Ryuden defeats Azumaryu – Azumaryu had the early advantage in this match, but could not finish it in the opening moments. It was great to see Ryuden battle back, and inch at a time and slowly gain control of the fight. Really nice endurance, persistence and incremental sumo from Ryuden today. He finishes Haru 6-9.

Abi defeats Kaisei – Abi went for the double arm thrust, and quickly discovered Issac Newton was in control of this match. The mass that is Kaisei was in motion, and no amount of force that Abi could muster would have a meaningful effect. But Abi deftly moved aside and let momentum do 90% of the work, finishing Kaisei with a well placed shove. Abi finishes Haru 7-8.

Enho defeats Ikioi – This was Ikioi’s first encounter with Enho’s pixie magic, and for the uninitiated, it can be quite the shock. That shallow right hand grip look like it was painfully close to Ikioi’s dangly parts, and the fact that it was the subject of a torque and pull my have given Ikioi a moment of grave concern. The kimarite is listed as shitatenage, but could also be called (at least in English) a “twisting genital pull down”. Anyone with higher skill in Japanese want to take a crack at that for me? Enho ends Haru 6-9.

Onosho defeats Mitakeumi – I am very happy that Onosho ended Haru with a 9-6, and he looked very dominant today. But I was hoping that Mitakeumi would hit 11, and force a slot to open for him. But a week 2 fade has always been part of his sumo, and he lost 3 of his last 4 against the likes of Takanosho and Aoiyama. Onosho finishes Haru with a winning record and a special prize. I look forward to him being a harrier to the named ranks in the next basho.

Yutakayama defeats Chiyomaru – Our next Darwin match, “Big Unit” Yutakayama stood up to Chiyomaru’s thrusting attack, and returned it measure for measure. Unable to move that much mass, Yutakayama gave ground and let Chiyomaru’s naturally foward center of gravity do some of the work for him. Risky move for a backward-motion pull down, but Yutakayama made it work. The gumbai went to Chiyomaru, but a monoii reversed that and gave the win to the Yutakayama. He finishes with an 8-7 kachi-koshi, and I am eager to see him join Onosho in being semi-permanent members of the next generation joi-jin.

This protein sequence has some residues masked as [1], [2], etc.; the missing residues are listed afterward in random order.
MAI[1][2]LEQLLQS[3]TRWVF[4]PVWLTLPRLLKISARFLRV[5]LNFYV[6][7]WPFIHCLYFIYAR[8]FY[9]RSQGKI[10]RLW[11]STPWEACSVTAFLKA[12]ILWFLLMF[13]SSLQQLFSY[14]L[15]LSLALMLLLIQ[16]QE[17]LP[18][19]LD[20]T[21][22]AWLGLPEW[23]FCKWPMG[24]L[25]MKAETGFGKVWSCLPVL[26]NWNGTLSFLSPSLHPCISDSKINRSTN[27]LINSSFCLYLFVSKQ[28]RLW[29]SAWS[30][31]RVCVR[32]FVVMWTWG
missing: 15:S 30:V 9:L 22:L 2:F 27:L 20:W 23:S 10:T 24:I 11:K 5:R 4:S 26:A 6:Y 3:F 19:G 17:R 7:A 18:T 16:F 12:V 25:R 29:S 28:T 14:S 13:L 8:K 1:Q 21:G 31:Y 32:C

Tamawashi defeats Tokushoryu – Everyone wanted Hatsu yusho winner Tokushoryu to close out with a win, except for Tamawashi. Tamawashi has been fighting poorly this basho, but managed to overpower Tokushoryu and score his 6th win to finish Haru 6-9.

Okinoumi defeats Kotoshogiku – The final Darwin match was two long serving veterans, who must be starting to think, “I am getting to old for this”. Although Kotoshogiku was able to get his hug-n-chug attack running, his damaged knees cannot support more than a fraction of the attack’s full power. Okinoumi circled away and when Kotoshogiku slipped, Okinoumi followed through and took him to the clay. Okinoumi finishes kachi-koshi at 8-7.

Kiribayama defeats Daieisho – Daieisho came out strong and aggressive, pushing Kiribayama back to the bales in the first 3 steps. Facing an immedate loss, Kiribayama pivoted into a last ditch uwatenage, which found its mark and won the match for Kiribayama. He ends Haru 9-6.

Takarafuji defeats Endo – Takarafuji shut down Endo’s preferred weapon, the left hand frontal grip, and dispatched him shortly after the tachiai. Interesting variation from a rikishi who typically will prolong a match and wear his opponent down. Takarafuji ends with a well deserved 9-6 record, and Endo finishes Haru make-koshi at 7-8.

Shohozan defeats Hokutofuji – A Shohozan henka was only partially effective, but when the two re-engaged, there was a well placed face slap that seemed to distract Hokutofuji at the exact moment Hokutofuji wanted to get his left hand inside. Shohozan showed outstanding mobility and kept Hokutofuji from really setting up much offense, and finished Shohozan with a move to the side and a shove over the bales. Both end Haru with 4-11 records, and badly need to return to Tokyo and regroup.